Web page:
PEOPLE v. HASENFLUE

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Supreme Court, Appellate Division, Third Department, New York.

The PEOPLE of the State of New York, Respondent, v. Eric HASENFLUE, Appellant.

Decided: July 23, 1998

Before MIKOLL, J.P., MERCURE, CREW, WHITE and YESAWICH, JJ. Paul L. Gruner, Public Defender (Denise Dourdeville, of counsel), Kingston, for appellant. Michael Kavanagh, District Attorney (Joan Gudesblatt Lamb, of counsel), Kingston, for respondent.

Appeal from a judgment of the Supreme Court (Lamont, J.), rendered October 11, 1996 in Ulster County, upon a verdict convicting defendant of the crime of driving while intoxicated.

Around 4:00 P.M. on January 15, 1995, Yvonne Sharot looked out the front window of her residence located on Sawkill Road in the Town of Ulster, Ulster County, and saw defendant park his pickup truck on the westbound shoulder of the road.   She then saw him get out of the truck and stagger across the road.   Alarmed that he might seek help from her, Sharot called the police.   When Officer Anthony Cruise arrived at the scene, he observed defendant standing on the east shoulder of Sawkill Road. As Cruise walked toward the truck, he saw defendant staggering across the road.   When defendant reached the truck, Cruise engaged him in conversation.   Defendant admitted driving the truck which prompted Cruise to ask him for his driver's license, which defendant produced.   Because defendant's speech was slurred and he smelled of alcohol, Cruise asked him to perform certain field sobriety tests, including the alphabet recitation test and finger count tests.   As the tests were being performed, Officer Parako Purvis arrived at the scene.   He noticed that defendant's eyes were glassy, that his speech was slurred and that he was emitting a strong odor of alcohol.   Defendant failed each test, indicating that he was unable to perform the one leg stand test because “I'm drunk.”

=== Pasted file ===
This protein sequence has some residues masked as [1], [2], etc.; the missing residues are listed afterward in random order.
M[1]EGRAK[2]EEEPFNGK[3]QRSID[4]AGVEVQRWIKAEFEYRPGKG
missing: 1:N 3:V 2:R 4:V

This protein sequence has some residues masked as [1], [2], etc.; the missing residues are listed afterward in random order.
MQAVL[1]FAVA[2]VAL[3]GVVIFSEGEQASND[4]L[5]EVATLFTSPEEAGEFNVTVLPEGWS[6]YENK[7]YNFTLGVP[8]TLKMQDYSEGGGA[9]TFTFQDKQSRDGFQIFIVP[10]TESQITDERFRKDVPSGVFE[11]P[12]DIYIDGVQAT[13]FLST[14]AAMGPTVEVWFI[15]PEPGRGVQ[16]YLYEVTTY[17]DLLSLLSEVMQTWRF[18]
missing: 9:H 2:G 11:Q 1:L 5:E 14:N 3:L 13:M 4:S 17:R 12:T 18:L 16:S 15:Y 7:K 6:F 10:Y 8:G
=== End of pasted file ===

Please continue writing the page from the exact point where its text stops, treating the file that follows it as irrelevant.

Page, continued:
At that point, Cruise arrested defendant for driving while intoxicated and transported him to the police station where Sergeant Donald Short also noticed the odor of alcohol coming from defendant's breath and his slurred speech.   At the commencement of the booking procedure, defendant was given his Miranda rights and the warning regarding refusal to take a chemical test.   Despite repeated warnings, defendant refused to take a breathalyzer test.   As the booking procedure progressed, defendant became violent, allegedly physically attacking Purvis and damaging a typewriter.   As a result, he was indicted for, inter alia, the crimes of assault in the second degree, criminal mischief in the third degree and operating a motor vehicle while under the influence of alcohol as a misdemeanor in violation of Vehicle and Traffic Law § 1192(3) (driving while intoxicated).   Following a jury trial, defendant was only convicted on the last charge.   He now appeals.